The holder of a patent for a brake for amusement park rides is claiming in Cook County Circuit Court that its lawyers from the then-Niro firm need to pay, as they, while representing the company in a federal patent infringement suit, didn't clue the company in on opposing counsel’s warning the company might have to cover defendants' legal costs to the tune of $1.4 million.
Five Star Airport Alliance, formerly known as G&T Conveyor Co., of Tavares, Fla., filed suit March 15 against lawyers William Niro and Raymond Niro Jr.
Five Star did not specify the dollar amount it is seeking from defendants. However, the plaintiff alleged the Niro lawyers’ actions cost it $1.4 million.
Elliott Schiff | Schiff Gorman
Five Star, along with Safety Braking Corp. and Magnetar Technologies Corp., sued 21 amusement parks in 2007 in federal court. Defendants included Walt Disney Co., Six Flags, Busch Gardens and Knott's Berry Farm. The suit alleged the parks infringed plaintiffs' patent for a braking device for amusement rides.
Safety Braking pulled out of the action in 2008.
Five Star and Magnetar pressed on, represented by the Niros, then of Niro Law Ltd. in Chicago. The firm, known for pursuing patent infringement cases, dissolved in 2017 after the death of its head, Raymond Niro Sr. William is now with Niro Law Group and Raymond is with Niro McAndrews. Both firms are in Chicago.
The Milwaukee firm of Foley & Lardner, which has offices in Chicago and elsewhere, has defended the amusement parks. In 2012, Foley & Lardner wrote the Niros that if the suit was not dropped, the defendants would seek to have plaintiffs pay their legal costs, according to the Five Star complaint.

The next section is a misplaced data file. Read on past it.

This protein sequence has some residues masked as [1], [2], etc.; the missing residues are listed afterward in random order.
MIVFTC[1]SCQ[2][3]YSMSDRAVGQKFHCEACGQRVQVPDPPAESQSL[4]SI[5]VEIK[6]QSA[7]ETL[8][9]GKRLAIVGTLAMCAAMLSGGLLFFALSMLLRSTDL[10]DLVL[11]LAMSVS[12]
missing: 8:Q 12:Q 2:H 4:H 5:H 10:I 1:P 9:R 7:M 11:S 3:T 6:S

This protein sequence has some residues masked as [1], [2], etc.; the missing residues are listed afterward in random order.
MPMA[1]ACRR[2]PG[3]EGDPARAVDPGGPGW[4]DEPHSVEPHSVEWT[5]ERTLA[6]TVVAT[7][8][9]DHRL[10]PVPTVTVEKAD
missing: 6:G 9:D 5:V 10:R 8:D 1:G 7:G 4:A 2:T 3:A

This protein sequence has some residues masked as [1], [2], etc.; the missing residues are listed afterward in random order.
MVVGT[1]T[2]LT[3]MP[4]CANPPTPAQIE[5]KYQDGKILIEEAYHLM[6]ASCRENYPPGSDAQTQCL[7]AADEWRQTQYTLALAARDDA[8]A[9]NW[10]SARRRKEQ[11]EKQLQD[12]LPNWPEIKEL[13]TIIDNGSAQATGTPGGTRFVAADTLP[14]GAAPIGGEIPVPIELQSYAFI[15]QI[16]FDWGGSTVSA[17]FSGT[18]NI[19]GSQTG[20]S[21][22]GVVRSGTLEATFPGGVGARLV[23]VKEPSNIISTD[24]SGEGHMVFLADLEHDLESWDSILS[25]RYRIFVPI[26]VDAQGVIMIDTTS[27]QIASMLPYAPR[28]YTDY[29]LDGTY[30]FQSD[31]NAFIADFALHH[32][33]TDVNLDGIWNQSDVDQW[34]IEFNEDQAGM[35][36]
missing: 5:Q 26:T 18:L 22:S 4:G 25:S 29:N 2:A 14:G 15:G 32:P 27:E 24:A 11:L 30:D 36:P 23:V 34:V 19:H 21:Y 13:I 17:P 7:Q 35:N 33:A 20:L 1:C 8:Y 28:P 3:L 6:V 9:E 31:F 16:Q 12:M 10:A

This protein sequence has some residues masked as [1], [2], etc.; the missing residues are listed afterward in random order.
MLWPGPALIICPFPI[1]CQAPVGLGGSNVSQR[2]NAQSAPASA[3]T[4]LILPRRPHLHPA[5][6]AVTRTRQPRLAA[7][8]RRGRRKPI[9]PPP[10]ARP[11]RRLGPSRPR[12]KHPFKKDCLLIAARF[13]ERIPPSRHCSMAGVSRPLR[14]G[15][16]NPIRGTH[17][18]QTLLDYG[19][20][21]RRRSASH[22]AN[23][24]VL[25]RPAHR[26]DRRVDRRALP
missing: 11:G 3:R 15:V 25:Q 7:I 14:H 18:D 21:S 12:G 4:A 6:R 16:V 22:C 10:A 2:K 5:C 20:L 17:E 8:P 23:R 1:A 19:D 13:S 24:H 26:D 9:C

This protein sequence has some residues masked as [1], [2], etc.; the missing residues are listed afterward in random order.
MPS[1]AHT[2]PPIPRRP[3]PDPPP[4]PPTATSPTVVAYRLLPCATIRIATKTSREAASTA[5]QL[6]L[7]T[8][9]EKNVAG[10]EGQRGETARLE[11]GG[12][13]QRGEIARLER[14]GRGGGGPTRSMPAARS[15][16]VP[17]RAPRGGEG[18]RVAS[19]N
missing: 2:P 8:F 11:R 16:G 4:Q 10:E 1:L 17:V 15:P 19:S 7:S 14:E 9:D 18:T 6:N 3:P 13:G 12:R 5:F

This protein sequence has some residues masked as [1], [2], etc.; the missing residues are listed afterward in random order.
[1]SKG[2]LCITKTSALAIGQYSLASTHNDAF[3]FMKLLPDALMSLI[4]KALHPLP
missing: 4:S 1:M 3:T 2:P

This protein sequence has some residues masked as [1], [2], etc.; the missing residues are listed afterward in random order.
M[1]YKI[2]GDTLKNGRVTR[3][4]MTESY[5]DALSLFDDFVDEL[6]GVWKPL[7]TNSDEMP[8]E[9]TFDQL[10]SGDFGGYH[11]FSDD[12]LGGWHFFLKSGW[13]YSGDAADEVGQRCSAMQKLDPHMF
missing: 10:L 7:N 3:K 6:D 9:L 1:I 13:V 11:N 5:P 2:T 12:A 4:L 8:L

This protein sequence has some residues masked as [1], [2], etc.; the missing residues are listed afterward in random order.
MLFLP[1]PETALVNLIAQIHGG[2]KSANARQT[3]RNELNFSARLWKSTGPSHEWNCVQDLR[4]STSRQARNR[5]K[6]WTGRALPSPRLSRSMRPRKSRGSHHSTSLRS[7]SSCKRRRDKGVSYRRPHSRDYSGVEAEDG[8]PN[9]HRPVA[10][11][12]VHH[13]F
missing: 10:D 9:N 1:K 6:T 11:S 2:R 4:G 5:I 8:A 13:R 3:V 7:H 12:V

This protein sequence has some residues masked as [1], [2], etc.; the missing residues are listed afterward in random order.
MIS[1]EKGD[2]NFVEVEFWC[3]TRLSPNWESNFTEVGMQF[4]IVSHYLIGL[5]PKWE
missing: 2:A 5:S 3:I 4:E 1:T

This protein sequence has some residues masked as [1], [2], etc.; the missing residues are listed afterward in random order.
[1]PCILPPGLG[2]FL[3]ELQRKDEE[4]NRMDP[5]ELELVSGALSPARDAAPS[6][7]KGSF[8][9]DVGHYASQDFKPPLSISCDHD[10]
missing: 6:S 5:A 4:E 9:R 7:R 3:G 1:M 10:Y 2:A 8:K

According to Five Star, Magnetar told the Niros to disregard Foley & Lardner's message. However, Five Star was allegedly not told of Foley & Lardner's communication or of Magnetar's direction to the Niros to not cave in to the threat. The suit continued.
In 2014, a federal magistrate ruled plaintiffs' patent was invalid on the grounds of “indefiniteness, failure to name all inventors and obviousness.” The magistrate also determined certain of the amusement rides named in the suit did not infringe plaintiffs' patent. Five Star was ordered to pay defendants' costs.
Five Star took the issue to federal appellate court, but lost in April 2015. More than two years later, a federal district judge ordered Five Star to fork over $1.4 million in legal costs.
Five Star noted Magnetar went bankrupt, which left Five Star holding the bag, and that in May 2017 Niro Law Ltd. went out of business. Five Star pointed out Niro Law Ltd. had not carried “professional liability insurance.” At any rate, Five Star said it would pay the judgment.
Five Star claims it would have backed out of the suit against the amusement parks, and avoided the order to foot the legal bill, if its attorneys had consulted with it about Foley & Lardner's communication. Five Star is suing the Niros on this ground, alleging the Niros were negligent and “breached their professional responsibilities” to Five Star.
The suit was filed for Five Star by Elliot Schiff, of the Chicago firm of Schiff Gorman.